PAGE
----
Secretary Duncan, Yes Your Power Does Have Limits

arne-duncanInteresting piece in Politico this morning entitled, “Arne Duncan schooled in limits of power.”  In a nutshell – his policies don’t seem to be working and his political capital is spent.

Here’s an excerpt:

But the agenda he began to advance in 2009 has now hit serious roadblocks, highlighting the limits of federal power over education. States are balking at reforms they pledged to implement in exchange for grants and waivers from federal law. An unprecedented $5 billion intervention in the nation’s worst schools has yielded incremental results, at best. A noisy opposition to Duncan’s reforms has emerged — and it only grew noisier this month when Duncan dissed “white suburban moms” for opposing the new Common Core academic standards because the tough tests made their kids look bad.

To top it off, there’s no clear evidence that Duncan’s prescriptions are boosting student achievement, though his backers say it’s still too early to tell.

Duncan still has plenty of ambition; he’s taking up several bold — and controversial — initiatives aimed at transforming higher education. Yet as his signature K-12 programs hit speed bumps, his legacy as a reformer is very much up in the air. Among the ways his reach has been limited:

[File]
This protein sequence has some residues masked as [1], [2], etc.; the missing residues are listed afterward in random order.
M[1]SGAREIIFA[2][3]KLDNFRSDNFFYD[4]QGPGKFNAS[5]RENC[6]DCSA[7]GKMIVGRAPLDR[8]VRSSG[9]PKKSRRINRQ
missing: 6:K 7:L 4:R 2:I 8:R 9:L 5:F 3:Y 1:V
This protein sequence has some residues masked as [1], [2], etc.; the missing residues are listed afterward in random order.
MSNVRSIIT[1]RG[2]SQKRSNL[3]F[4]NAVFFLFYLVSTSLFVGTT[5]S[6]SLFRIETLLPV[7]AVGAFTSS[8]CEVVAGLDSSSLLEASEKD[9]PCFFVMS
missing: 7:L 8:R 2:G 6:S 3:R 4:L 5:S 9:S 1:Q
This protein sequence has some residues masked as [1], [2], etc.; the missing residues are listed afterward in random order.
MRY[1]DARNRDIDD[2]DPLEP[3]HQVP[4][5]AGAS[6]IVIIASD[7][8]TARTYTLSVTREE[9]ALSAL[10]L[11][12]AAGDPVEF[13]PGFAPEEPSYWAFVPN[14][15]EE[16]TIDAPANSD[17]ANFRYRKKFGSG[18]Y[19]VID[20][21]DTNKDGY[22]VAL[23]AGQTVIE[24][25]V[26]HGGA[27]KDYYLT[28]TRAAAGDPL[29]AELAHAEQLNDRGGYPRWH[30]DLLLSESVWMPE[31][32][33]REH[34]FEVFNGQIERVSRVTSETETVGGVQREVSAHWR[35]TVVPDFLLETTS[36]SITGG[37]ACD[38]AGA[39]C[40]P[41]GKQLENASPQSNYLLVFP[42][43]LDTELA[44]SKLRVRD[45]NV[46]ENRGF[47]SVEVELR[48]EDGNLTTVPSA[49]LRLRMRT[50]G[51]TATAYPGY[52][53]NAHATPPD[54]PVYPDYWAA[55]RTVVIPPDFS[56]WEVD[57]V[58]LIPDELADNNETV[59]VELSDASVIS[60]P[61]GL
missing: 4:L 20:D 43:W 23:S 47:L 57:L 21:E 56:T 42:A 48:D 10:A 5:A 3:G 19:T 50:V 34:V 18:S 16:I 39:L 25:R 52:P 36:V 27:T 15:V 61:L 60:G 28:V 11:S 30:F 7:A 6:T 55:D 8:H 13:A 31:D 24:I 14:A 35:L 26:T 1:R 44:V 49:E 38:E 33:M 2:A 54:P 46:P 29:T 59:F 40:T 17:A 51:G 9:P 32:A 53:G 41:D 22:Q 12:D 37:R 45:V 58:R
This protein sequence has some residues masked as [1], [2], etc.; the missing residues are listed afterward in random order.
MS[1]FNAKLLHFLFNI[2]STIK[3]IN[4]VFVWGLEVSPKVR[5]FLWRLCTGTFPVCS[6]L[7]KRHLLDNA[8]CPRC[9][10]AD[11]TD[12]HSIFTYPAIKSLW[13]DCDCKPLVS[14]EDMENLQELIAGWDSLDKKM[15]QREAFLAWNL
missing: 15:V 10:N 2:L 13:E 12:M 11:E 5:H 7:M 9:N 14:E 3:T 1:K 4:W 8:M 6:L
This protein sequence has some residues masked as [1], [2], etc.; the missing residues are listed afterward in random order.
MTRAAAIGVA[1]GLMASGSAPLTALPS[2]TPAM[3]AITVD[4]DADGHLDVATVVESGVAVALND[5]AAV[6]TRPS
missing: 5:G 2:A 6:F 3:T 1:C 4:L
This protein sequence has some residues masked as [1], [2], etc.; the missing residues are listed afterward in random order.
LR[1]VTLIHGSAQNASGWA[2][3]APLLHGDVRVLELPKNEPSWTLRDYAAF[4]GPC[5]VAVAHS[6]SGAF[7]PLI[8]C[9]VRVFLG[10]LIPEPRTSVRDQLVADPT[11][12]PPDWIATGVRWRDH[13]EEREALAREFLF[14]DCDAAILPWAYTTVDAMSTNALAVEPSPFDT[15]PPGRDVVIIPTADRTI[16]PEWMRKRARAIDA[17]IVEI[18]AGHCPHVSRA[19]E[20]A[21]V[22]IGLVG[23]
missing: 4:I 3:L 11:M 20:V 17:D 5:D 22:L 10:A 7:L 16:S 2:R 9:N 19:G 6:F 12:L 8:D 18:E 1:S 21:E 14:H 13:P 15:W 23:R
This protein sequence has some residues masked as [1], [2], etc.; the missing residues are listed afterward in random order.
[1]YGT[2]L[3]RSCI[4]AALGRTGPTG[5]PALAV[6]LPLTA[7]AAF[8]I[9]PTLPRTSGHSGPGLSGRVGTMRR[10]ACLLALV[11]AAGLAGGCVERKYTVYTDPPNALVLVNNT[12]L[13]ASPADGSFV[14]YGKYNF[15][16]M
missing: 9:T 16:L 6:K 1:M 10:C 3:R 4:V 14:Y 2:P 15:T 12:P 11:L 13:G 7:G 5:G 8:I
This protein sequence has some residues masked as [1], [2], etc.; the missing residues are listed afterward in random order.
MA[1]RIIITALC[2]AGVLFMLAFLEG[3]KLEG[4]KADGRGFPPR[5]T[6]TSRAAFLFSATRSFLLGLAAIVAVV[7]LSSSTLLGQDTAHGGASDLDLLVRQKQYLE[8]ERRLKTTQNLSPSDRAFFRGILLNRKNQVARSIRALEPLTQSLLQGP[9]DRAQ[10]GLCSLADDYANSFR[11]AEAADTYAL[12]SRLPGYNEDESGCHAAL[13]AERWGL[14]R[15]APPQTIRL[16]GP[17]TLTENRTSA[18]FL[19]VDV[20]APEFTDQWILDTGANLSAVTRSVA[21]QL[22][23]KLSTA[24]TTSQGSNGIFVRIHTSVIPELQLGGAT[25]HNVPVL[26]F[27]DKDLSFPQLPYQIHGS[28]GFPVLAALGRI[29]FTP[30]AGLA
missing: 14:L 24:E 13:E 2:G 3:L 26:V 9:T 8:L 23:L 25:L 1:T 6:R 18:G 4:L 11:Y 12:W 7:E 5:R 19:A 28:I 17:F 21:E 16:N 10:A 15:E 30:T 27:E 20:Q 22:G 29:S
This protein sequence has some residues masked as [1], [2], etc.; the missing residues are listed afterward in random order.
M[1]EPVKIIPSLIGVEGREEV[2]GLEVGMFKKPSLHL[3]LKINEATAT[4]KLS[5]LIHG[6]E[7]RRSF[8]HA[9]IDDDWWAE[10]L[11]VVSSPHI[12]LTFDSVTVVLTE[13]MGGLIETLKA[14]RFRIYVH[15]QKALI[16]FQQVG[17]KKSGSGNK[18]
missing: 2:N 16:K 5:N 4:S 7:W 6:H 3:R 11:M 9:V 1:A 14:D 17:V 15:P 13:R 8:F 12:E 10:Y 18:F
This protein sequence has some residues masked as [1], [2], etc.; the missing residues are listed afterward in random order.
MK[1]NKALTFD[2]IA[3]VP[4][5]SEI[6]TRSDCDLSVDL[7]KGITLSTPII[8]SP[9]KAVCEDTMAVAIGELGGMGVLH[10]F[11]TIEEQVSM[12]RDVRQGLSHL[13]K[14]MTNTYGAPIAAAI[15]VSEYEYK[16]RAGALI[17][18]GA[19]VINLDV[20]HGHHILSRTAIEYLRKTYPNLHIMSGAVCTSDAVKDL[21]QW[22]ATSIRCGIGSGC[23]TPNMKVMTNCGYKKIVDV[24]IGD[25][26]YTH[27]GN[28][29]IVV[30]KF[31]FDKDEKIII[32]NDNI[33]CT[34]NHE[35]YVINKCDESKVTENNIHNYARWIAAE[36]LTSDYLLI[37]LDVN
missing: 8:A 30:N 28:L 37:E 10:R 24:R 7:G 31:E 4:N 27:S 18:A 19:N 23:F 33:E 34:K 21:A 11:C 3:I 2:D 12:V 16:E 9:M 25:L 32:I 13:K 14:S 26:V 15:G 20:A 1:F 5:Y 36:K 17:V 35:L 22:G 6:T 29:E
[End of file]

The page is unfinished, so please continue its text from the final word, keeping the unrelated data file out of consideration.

— Duncan shrewdly dangled incentives to convince all but four states to adopt common academic standards meant to raise the bar for students. But he has no power to force states to adopt associated tests that the federal government has spent $350 million to develop. At least seven have dropped out and others are on the fence; analysts fear that without the tests as a common yardstick, states will be free to quietly lower the bar that Duncan has tried hard to raise.

First we reject the premise that states that reject the Common Core assessments will lower the bar.  The key sentence here – “there’s no clear evidence that Duncan’s prescriptions are boosting student achievement.”

His backers say “give it time.”  That tells me they knew going into this that the Common Core, among other reforms, were an experiment – as we’ve been saying all along.